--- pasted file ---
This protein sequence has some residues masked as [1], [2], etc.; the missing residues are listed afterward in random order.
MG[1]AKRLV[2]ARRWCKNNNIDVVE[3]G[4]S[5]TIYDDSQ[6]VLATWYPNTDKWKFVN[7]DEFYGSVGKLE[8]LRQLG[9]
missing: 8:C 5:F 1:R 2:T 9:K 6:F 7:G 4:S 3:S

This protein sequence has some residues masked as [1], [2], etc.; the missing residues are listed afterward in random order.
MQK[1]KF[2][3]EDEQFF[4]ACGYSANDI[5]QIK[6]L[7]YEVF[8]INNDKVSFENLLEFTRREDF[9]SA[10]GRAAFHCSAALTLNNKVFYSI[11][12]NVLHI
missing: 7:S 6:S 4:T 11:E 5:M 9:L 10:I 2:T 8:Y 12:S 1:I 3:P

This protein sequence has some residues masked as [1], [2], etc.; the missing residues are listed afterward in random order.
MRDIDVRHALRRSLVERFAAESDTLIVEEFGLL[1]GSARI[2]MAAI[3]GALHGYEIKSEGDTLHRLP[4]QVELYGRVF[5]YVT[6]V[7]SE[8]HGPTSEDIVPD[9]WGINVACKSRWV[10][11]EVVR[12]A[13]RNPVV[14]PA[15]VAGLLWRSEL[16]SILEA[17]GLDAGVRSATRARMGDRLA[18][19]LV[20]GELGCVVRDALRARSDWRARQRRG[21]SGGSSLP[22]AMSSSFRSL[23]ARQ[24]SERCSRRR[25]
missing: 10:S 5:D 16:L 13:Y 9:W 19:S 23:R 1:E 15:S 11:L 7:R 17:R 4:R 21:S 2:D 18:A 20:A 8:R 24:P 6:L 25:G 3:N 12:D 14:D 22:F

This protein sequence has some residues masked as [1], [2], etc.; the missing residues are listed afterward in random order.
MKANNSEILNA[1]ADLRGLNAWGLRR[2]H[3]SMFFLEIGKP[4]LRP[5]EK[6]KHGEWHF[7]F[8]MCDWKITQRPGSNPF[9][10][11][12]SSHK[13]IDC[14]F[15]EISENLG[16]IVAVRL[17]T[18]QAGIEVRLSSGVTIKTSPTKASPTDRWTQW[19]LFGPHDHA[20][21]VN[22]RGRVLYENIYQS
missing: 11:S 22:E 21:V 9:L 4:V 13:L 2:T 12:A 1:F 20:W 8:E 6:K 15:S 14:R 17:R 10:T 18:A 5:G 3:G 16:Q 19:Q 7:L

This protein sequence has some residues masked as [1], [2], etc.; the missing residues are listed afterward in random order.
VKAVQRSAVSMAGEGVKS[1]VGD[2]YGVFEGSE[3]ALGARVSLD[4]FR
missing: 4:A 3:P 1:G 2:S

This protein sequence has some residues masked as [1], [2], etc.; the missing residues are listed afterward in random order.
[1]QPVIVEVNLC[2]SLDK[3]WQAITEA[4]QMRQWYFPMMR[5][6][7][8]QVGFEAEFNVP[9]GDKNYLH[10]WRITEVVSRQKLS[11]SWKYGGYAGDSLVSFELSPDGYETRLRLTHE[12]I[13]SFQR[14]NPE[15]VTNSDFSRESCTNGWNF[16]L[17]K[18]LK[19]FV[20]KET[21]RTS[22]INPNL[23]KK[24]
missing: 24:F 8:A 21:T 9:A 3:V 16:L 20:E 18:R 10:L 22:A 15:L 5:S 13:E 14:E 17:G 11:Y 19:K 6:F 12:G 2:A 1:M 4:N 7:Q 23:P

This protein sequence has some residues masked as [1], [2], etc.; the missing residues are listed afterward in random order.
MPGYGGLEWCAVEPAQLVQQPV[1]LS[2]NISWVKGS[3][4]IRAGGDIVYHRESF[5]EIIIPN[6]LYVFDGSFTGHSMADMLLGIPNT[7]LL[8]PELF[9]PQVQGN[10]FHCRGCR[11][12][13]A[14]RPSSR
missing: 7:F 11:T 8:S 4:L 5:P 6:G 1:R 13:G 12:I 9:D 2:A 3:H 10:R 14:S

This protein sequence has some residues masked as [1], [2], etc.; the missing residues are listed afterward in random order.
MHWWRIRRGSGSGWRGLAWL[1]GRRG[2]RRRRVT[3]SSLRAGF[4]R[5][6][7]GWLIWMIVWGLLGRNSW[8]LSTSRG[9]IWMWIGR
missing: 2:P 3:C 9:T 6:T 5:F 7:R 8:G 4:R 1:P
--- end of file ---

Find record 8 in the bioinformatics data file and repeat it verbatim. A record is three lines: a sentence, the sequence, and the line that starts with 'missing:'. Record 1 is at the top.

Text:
This protein sequence has some residues masked as [1], [2], etc.; the missing residues are listed afterward in random order.
MHWWRIRRGSGSGWRGLAWL[1]GRRG[2]RRRRVT[3]SSLRAGF[4]R[5][6][7]GWLIWMIVWGLLGRNSW[8]LSTSRG[9]IWMWIGR
missing: 2:P 3:C 9:T 6:T 5:F 7:R 8:G 4:R 1:P